Tail Fragrance). Working with perfumer Henri Almeras, Patou loaded
Huile de Chaldée with hot sultry mermaid notes such as tropical
florals, vanilla,and amber.
A single whiff of Huile de Chaldée conjured an abundance of tanned,
oiled, fragrant, and glowing flesh, beaded with droplets of
salt water, exposed in the skimpiest of attire against the most
primal of backdrops − sun, sand, and surf.
Indeed, Huile de Chaldée was so enormously successful that it inspired the
creation of many other suntan oil companies, thus variations on Patou’s
fragrance formula become the signature of beach fragrances
for years to come.
In France, the best-known brand to follow the sun
after Huile de Chaldée was L’Oréal’s Ambre Solaire in 1935,
(now sold under the brand name, Garnier), which like Huile
de Chaldée oozed with the aroma of tropical flowers.
Across the Atlantic, Coppertone captured the coco-nutty appeal of tropical paradises.
Other important North American brands included
Bain de Soleil
Sea and Ski….”
Bad Girls on land and sea were quick to pick up on the vast and seductive power of suntan oils and lotions (AKA Bad Girl Mermaid Tale Fragrances).
For example, the Girl from Ipanema” a child of the 60s, would unquestionably have been deploying the powers of Coppertone, by far the suntan lotion of choice for several decades worth of North and South American Bad Girl Mermaids. Though walking on tall and tan (and young and lovely) human legs, The Girl from Ipanema was clearly a Mermaid, and a very, very Bad Girl Mermaid at that. Having most carelessly aroused the longings and desires of Brazilian musicians Antonio Carlos Jobim and Vinicius de Moraes through the irresistible sillage of her Coppertone, she went on to ignite those same longings and desires of every man on every beach − from here to eternity. Who among us, man or woman, has not been moved by The Girl from Ipanema? The unattainable beach girl. A walking, strolling Mermaid.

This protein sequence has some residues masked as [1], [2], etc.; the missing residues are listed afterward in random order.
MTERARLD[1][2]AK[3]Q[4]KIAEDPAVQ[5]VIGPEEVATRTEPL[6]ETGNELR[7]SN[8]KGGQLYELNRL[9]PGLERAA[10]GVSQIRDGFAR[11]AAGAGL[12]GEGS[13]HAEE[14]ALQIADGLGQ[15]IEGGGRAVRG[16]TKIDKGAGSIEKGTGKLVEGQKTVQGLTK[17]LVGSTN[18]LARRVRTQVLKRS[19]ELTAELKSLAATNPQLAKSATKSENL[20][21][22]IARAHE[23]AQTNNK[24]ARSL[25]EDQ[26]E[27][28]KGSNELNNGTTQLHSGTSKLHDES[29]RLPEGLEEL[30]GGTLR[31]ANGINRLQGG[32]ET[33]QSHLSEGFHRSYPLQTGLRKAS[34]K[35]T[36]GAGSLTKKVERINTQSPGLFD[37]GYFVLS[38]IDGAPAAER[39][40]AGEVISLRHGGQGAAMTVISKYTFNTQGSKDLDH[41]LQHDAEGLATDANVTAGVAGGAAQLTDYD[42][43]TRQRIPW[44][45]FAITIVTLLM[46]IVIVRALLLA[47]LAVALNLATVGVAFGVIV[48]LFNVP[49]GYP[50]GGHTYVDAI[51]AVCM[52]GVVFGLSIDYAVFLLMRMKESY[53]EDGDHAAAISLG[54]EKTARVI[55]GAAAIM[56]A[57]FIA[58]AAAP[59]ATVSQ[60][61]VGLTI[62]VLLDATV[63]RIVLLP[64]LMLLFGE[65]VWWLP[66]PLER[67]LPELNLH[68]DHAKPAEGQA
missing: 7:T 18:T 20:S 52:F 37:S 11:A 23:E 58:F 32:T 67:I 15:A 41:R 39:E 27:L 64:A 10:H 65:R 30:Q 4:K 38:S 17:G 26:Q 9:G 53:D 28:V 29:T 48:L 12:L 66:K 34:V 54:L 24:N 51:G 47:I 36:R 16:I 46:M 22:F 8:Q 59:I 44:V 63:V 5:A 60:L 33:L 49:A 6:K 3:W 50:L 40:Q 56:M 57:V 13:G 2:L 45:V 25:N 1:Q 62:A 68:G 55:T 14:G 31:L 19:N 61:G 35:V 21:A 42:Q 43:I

Questions for Bad Girl Mermaids to ponder while lolling on the beach or beside the pool:
* What kind of Bad Girl Mermaid are you? Are your intentions good, bad, or ‘conflicted’?
*How is the fragrance or texture of suntan lotion associated with your most cherished Bad Girl Mermaid memories or exploits?
Tell all, Bad Girls. Here’s your chance to slather it on.
We definitely want to hear a bit of tail splashing here!
(Names can be withheld upon request.)
Note: All readers (Bad Girls AND Bad Boys welcome) submitting comments, tales, tips, photos, etc. are eligible to win a 100 ml (3.3Fl Oz) bottles of Jean Patou’s notorious and scandalous Bad Girls Mermaid perfume, Chaldée. First launched in 1927 with the same hot and sensual notes that made Huile de Chaldée a legend in its time, Chaldée was reformulated in 2014 by Jean Patou in-house perfumer, Thomas Fontaine.
Winners will be chosen in a random draw, and the perfume will be mailed later this month.
End of Part 1. Don’t swim off though.
Coming up next:
How Bad Girl Mermaid Beach and Surf Fragrances Helped The Little Mermaid Turn the Tides AND the Tables on The Handsome Prince.
Disclosure : The opinions given in this blog post are my own. They are based on observations I have made as a journalist, blogger, and writer in interviews and store visits over a period of more than 15 years. I also constantly smell fragrances in perfume boutiques and department stores, as well as at trade shows, launch parties, and PR events where I often receive samples and/ or full bottles of fragrances from brands. The samples and full-sized bottles offered to readers of this blog post as ‘give-aways’ have been generously donated by the brands.